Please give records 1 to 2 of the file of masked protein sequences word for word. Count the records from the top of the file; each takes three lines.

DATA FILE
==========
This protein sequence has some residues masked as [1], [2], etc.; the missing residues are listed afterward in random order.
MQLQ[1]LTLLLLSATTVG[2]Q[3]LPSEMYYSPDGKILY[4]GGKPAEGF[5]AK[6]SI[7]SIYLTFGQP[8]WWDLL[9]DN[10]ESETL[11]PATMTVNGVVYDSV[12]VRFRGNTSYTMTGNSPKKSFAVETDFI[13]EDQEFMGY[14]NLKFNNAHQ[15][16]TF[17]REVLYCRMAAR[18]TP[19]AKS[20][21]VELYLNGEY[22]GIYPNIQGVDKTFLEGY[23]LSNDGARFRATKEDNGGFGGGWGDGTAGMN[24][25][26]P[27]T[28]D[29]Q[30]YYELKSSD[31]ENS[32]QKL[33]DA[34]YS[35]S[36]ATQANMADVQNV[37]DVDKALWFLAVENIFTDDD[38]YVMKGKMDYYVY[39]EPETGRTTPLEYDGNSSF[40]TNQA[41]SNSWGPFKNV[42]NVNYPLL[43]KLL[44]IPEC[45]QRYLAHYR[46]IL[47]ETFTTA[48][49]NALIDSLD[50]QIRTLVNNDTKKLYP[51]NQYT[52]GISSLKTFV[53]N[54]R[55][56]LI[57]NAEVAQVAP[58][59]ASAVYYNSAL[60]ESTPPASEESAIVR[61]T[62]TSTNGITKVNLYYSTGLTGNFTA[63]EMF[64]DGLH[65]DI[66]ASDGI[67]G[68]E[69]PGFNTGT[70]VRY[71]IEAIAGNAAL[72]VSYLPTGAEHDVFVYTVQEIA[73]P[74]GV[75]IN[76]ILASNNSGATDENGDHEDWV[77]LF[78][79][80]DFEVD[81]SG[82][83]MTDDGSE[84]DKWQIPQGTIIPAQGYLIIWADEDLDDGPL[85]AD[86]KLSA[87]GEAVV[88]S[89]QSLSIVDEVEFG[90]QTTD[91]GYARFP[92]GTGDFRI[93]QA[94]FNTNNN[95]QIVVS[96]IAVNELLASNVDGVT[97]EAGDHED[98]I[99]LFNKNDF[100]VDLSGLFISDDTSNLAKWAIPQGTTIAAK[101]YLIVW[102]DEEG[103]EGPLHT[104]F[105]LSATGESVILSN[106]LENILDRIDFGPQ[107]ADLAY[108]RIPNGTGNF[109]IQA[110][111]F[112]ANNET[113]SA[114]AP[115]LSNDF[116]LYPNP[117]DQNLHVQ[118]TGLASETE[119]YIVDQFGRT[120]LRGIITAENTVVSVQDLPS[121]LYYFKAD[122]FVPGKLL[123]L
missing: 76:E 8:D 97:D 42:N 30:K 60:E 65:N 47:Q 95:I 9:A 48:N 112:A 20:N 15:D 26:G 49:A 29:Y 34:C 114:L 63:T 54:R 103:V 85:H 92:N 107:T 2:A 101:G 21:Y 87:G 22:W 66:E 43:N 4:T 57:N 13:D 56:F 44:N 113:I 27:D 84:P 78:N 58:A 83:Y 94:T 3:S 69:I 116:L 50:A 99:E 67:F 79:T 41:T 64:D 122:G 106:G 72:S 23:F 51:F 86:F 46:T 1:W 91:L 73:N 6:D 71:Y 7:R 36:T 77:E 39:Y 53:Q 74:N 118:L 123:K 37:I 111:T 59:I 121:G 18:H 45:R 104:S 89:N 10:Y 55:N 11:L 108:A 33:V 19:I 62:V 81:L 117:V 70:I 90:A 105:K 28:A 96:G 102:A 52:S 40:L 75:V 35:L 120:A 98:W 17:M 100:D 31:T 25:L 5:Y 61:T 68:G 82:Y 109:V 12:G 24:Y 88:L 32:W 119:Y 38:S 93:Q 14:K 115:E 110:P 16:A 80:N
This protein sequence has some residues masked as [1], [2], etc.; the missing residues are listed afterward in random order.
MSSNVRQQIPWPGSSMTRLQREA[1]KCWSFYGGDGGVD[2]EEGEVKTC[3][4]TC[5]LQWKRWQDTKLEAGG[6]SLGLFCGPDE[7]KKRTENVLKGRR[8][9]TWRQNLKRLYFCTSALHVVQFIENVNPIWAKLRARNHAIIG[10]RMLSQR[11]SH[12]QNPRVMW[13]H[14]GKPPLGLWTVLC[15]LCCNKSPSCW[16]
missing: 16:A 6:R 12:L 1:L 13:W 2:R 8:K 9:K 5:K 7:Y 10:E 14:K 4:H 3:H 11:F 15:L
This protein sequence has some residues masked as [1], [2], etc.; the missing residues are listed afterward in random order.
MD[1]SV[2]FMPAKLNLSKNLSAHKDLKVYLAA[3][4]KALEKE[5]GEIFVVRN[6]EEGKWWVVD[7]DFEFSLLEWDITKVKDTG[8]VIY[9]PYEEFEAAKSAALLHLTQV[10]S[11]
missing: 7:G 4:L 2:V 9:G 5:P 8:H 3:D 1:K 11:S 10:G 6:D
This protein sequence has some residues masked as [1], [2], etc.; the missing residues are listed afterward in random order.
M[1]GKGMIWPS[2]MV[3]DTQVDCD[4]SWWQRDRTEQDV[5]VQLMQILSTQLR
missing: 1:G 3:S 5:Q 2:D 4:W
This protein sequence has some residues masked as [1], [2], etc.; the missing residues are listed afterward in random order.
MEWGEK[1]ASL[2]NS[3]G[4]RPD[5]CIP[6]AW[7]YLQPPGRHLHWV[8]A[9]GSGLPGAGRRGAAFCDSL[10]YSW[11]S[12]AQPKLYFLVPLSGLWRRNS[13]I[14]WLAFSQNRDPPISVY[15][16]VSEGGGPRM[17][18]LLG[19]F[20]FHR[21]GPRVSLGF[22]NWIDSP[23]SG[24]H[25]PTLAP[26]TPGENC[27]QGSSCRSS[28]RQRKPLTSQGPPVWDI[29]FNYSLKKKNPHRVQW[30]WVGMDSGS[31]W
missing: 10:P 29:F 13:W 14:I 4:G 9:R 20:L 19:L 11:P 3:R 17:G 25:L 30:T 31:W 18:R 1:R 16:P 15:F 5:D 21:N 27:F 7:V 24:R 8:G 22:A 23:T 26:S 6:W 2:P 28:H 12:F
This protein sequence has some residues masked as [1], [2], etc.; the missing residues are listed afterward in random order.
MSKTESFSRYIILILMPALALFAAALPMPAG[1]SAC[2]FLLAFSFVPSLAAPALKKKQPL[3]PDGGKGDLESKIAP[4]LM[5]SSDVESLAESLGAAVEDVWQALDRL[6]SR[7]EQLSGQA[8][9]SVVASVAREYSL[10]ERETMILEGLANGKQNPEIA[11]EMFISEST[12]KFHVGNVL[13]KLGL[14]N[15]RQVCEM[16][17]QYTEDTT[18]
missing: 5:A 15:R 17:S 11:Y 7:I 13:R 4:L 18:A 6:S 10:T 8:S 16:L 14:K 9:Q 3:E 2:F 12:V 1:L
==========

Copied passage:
This protein sequence has some residues masked as [1], [2], etc.; the missing residues are listed afterward in random order.
MQLQ[1]LTLLLLSATTVG[2]Q[3]LPSEMYYSPDGKILY[4]GGKPAEGF[5]AK[6]SI[7]SIYLTFGQP[8]WWDLL[9]DN[10]ESETL[11]PATMTVNGVVYDSV[12]VRFRGNTSYTMTGNSPKKSFAVETDFI[13]EDQEFMGY[14]NLKFNNAHQ[15][16]TF[17]REVLYCRMAAR[18]TP[19]AKS[20][21]VELYLNGEY[22]GIYPNIQGVDKTFLEGY[23]LSNDGARFRATKEDNGGFGGGWGDGTAGMN[24][25][26]P[27]T[28]D[29]Q[30]YYELKSSD[31]ENS[32]QKL[33]DA[34]YS[35]S[36]ATQANMADVQNV[37]DVDKALWFLAVENIFTDDD[38]YVMKGKMDYYVY[39]EPETGRTTPLEYDGNSSF[40]TNQA[41]SNSWGPFKNV[42]NVNYPLL[43]KLL[44]IPEC[45]QRYLAHYR[46]IL[47]ETFTTA[48][49]NALIDSLD[50]QIRTLVNNDTKKLYP[51]NQYT[52]GISSLKTFV[53]N[54]R[55][56]LI[57]NAEVAQVAP[58][59]ASAVYYNSAL[60]ESTPPASEESAIVR[61]T[62]TSTNGITKVNLYYSTGLTGNFTA[63]EMF[64]DGLH[65]DI[66]ASDGI[67]G[68]E[69]PGFNTGT[70]VRY[71]IEAIAGNAAL[72]VSYLPTGAEHDVFVYTVQEIA[73]P[74]GV[75]IN[76]ILASNNSGATDENGDHEDWV[77]LF[78][79][80]DFEVD[81]SG[82][83]MTDDGSE[84]DKWQIPQGTIIPAQGYLIIWADEDLDDGPL[85]AD[86]KLSA[87]GEAVV[88]S[89]QSLSIVDEVEFG[90]QTTD[91]GYARFP[92]GTGDFRI[93]QA[94]FNTNNN[95]QIVVS[96]IAVNELLASNVDGVT[97]EAGDHED[98]I[99]LFNKNDF[100]VDLSGLFISDDTSNLAKWAIPQGTTIAAK[101]YLIVW[102]DEEG[103]EGPLHT[104]F[105]LSATGESVILSN[106]LENILDRIDFGPQ[107]ADLAY[108]RIPNGTGNF[109]IQA[110][111]F[112]ANNET[113]SA[114]AP[115]LSNDF[116]LYPNP[117]DQNLHVQ[118]TGLASETE[119]YIVDQFGRT[120]LRGIITAENTVVSVQDLPS[121]LYYFKAD[122]FVPGKLL[123]L
missing: 76:E 8:D 97:D 42:N 30:K 60:E 65:N 47:Q 95:I 9:A 48:N 112:A 20:N 15:D 26:G 49:A 29:Y 34:C 114:L 63:T 54:R 103:V 85:H 92:N 107:T 2:A 101:G 21:Y 87:G 22:W 66:E 43:N 4:T 57:N 13:D 56:F 44:N 113:I 27:D 84:P 78:N 58:A 83:Y 94:T 3:S 69:I 116:L 50:A 99:E 67:F 79:T 41:T 64:D 122:G 106:G 72:S 23:F 51:F 86:F 46:T 1:W 91:L 73:N 6:D 71:Y 7:R 36:T 77:E 39:Y 53:Q 74:N 118:L 123:K 37:I 111:T 59:I 121:G 18:H 45:R 104:S 89:N 10:Y 55:N 11:L 108:A 33:V 19:I 62:V 81:L 117:V 70:I 90:A 105:K 28:A 96:G 102:A 52:S 40:L 75:V 35:L 120:A 98:W 17:M 100:D 31:T 25:L 5:Y 61:T 68:G 82:Y 109:V 12:G 24:Y 88:L 32:W 119:Y 38:S 93:Q 14:K 115:E 110:P 16:A 80:N
This protein sequence has some residues masked as [1], [2], etc.; the missing residues are listed afterward in random order.
MSSNVRQQIPWPGSSMTRLQREA[1]KCWSFYGGDGGVD[2]EEGEVKTC[3][4]TC[5]LQWKRWQDTKLEAGG[6]SLGLFCGPDE[7]KKRTENVLKGRR[8][9]TWRQNLKRLYFCTSALHVVQFIENVNPIWAKLRARNHAIIG[10]RMLSQR[11]SH[12]QNPRVMW[13]H[14]GKPPLGLWTVLC[15]LCCNKSPSCW[16]
missing: 16:A 6:R 12:L 1:L 13:W 2:R 8:K 9:K 5:K 7:Y 10:E 14:K 4:H 3:H 11:F 15:L